My experience with the Trimble DPI-8

Remember that this is written by an architect. An architect that is not interested in reading technical manuals, or do to many preparations. So this is not a review. It is more a list of thoughts:)

DSC_0131

Trimble DPI-8

I have tested the Trimble DPI-8 scanner for 24 hours now, and it is time to make a summary of my experience. But first of all, what kind of scanner is the DPI-8? The scanner is an handheld scanner that weight about a kilo so it is just light enough to be held with one hand. The other hand can easily operate the touchscreen when you are configuring the scan. The touchscreen is in fact a pad that runs on Android, and on the back of the pad there is attached to a scanner and a camera. They are connected to the pad with an micro USB cable. It seems fairly well built, but at the same time it is just basic components that is connected together. Why not? And why should you be interested in this scanner?

As an architect, I sometimes get comments from the entrepreneurs that I should be more on the construction site to see how it is actually being built. And there is nothing more I want to do, but the construction time is so cramped and I have to prioritize my time very carefully. In addition when I ask for surveys for my detaildrawings, they do not manage to survey them in time before my deadline. Yes we are talking about the importance of collaborating together in a multidisciplinary BIM model, with the benefits of clash detection etc. But there is little talk about how to gather information during construction time.

lost

Sometimes you are a bit lost…

Here is where we can improve by using new techniques of building data capture, with more efficient collaboration processes. That is why I see a lot of potential in the DPI-8. It is not perfect, and in many ways it feels like the first generation of this type of scanner, but it gives an great insight in how the future of handheld/robot scanning should be. And I am looking forward seeing all the technology that is pushing in this direction, with Google tango and Intel pushing each other.

track@

…but usually you are on track

Okay. The DPI-8 is intuitive. The software is an app and it is pretty straight forward. I did not miss any functionality during my limited test period and the software seemed rather stable. Regarding the scanning, there was a steep learning curve but not in a frustrating way. The information that is displayed on the screen during the scan is constantly giving you feedback how you should proceed scanning, and what area you have scanned so far. If it is displays as green you have a good scan of that area, and if it is yellow you have a medium good scan.  And the best part is actually that you can study your scan immediately after the scan is done on the pad. This way, you can see if you have a successful scan before you leave the construction site.

1etg

Point cloud in Recap based on four DPI-8 scans

The software offers different export formats and during my test period, I ended up exporting to PTS and imported this to Recap. I tried to import it directly to Revit, but while indexing the point cloud, it failed halfway. Other remarks in a randomly order:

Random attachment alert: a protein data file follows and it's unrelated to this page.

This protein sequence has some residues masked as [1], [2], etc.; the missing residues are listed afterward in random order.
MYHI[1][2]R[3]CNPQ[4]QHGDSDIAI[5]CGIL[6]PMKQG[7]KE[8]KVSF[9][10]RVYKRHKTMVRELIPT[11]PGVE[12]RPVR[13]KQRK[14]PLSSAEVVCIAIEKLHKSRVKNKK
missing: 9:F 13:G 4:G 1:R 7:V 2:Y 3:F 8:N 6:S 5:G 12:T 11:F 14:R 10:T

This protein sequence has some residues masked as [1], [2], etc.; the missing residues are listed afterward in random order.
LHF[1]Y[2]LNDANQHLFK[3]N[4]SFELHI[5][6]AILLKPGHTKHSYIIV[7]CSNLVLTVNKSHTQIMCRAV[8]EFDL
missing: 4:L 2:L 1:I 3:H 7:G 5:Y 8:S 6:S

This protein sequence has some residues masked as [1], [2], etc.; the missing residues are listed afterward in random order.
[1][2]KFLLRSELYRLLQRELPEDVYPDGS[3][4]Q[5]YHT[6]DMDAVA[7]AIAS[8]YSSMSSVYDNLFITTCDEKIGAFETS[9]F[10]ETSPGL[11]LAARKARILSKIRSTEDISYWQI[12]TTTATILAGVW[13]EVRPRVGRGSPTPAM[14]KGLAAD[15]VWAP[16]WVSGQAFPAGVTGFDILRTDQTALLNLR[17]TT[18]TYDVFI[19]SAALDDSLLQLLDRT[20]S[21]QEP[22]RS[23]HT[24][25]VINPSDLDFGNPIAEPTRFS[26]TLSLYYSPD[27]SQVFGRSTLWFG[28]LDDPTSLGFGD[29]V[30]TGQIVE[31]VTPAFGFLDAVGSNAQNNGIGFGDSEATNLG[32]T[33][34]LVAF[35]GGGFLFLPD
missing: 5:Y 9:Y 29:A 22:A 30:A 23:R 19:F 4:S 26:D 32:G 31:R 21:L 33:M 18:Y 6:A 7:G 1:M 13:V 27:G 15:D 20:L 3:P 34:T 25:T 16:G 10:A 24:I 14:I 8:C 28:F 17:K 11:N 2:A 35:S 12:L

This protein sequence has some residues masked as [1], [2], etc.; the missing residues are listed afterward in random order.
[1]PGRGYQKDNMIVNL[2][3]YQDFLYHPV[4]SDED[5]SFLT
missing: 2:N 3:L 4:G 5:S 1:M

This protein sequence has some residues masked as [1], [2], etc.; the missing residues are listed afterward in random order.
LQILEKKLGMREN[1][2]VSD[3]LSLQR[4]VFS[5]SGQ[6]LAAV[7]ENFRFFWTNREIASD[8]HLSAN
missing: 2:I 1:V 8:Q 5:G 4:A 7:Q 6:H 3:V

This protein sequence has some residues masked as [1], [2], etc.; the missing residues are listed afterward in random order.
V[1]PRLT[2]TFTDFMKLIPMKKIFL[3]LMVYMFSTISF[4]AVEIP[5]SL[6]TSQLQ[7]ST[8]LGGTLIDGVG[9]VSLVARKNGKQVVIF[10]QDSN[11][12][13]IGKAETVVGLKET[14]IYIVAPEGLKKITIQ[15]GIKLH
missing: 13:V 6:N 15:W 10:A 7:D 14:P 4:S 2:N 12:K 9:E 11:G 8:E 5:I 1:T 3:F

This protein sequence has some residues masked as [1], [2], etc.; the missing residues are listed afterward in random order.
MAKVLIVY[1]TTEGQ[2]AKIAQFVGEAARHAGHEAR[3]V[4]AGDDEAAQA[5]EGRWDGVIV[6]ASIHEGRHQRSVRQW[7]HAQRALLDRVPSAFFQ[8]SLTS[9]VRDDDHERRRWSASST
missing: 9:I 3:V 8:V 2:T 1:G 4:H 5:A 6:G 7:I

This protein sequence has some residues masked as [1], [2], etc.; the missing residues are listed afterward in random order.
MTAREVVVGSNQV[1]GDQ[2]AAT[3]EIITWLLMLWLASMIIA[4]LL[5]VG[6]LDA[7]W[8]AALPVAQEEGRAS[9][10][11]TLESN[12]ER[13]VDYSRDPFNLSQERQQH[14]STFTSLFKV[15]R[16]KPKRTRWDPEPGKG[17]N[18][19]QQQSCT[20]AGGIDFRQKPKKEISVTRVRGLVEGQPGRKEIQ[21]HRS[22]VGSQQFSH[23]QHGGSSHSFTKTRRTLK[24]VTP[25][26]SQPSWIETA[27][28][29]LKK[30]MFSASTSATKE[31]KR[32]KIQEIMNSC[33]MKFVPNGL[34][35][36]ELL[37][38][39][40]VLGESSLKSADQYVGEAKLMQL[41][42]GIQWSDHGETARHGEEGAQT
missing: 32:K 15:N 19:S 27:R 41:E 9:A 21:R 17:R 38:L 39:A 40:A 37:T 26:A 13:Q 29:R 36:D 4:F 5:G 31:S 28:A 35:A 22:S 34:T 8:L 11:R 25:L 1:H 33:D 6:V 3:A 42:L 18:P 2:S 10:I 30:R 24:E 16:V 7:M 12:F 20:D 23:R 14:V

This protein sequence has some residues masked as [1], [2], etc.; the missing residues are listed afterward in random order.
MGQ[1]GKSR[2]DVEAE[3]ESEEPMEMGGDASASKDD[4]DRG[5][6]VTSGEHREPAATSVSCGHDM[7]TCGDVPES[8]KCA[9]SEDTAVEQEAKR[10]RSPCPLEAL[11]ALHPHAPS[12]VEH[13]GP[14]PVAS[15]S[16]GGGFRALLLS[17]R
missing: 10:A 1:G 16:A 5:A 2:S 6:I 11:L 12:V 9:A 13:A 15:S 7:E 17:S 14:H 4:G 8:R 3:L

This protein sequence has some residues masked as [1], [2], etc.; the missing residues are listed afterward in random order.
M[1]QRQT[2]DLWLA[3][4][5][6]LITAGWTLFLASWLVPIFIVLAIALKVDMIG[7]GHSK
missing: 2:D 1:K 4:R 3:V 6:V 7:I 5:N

• scanning and exporting drains the battery. Make sure it is fully charged
  • since the memory is (too) small during scanning, you have to «divide» your scans. The is an option called «append» that let you use the same origo as the previous scan. It works surprisingly well.
  • It is a little bit confusing the difference between «scene», «session» and «export»
  • this scanner do not work in strong daylight
  • go slooowly. Or else you will «loose track»
  • when transferring files from the pad, to the PC be careful! I experienced multiple severe windows crashes
  • when scanning mirrors, you can get some funny results
  • read more about the accuracy of the scanner on Trimble webpage. I have not compared it to my results yet.

Yes I have used the scanner only one long day and night… But finally I could play with a gadget that actually made sense. I had great fun testing the scanners limits and I am wondering if this scanner should be a standard equipment for an architect firm? Maybe for architect firms that do a lot of refurbishment? The future is exciting and I am looking forward seeing the construction site being scanned live and continuously with robots or fixed scanners in every room.

They are becoming cheap and I want one!

PS! Special thanks to Geomatikk Survey who let me test the DPI-8, and to Margarida Jerónimo Barbosa who gave me valuable feedback on my post

Update 05.07.2015: The scanner is owned by the Norwegian University of Life Sciences for research purpose but have been sponsored by Geomatikk Survey

Reklamer

Case Study#4: Architecture and photogrammetry (DJI Phantom 2)

Sometimes new technology needs to mature before it is efficient or useful to use in the daily work. And as an architect, I always need to balance the time and effort to play with new tools that may be useful in the future.

Photogrammetry on the other hand is not a new technology anymore. But since new software makes the process much smoother, and the prices for drones has been dropping, there is a lot of new potential with this technology.

That is why I have made a couple of case studies lately, to understand the limitation and possibilities for a real life project. My first experiment is with the DJI Phantom 2 drone, and I wanted to see what kind of accuracy I got from the mesh and the pointcloud from the photogrammetry.

I was rather impressed to see the results if you take in consideration that the drone only took 31 photos, but maybe it is not accurate enough to use it in the design phase. But then again, how accurate do you actually need the surroundings to be? When you import it to Revit, the pointcloud may give value as an reference.

Special thanks to Geomatikk Survey for the excellent drone service.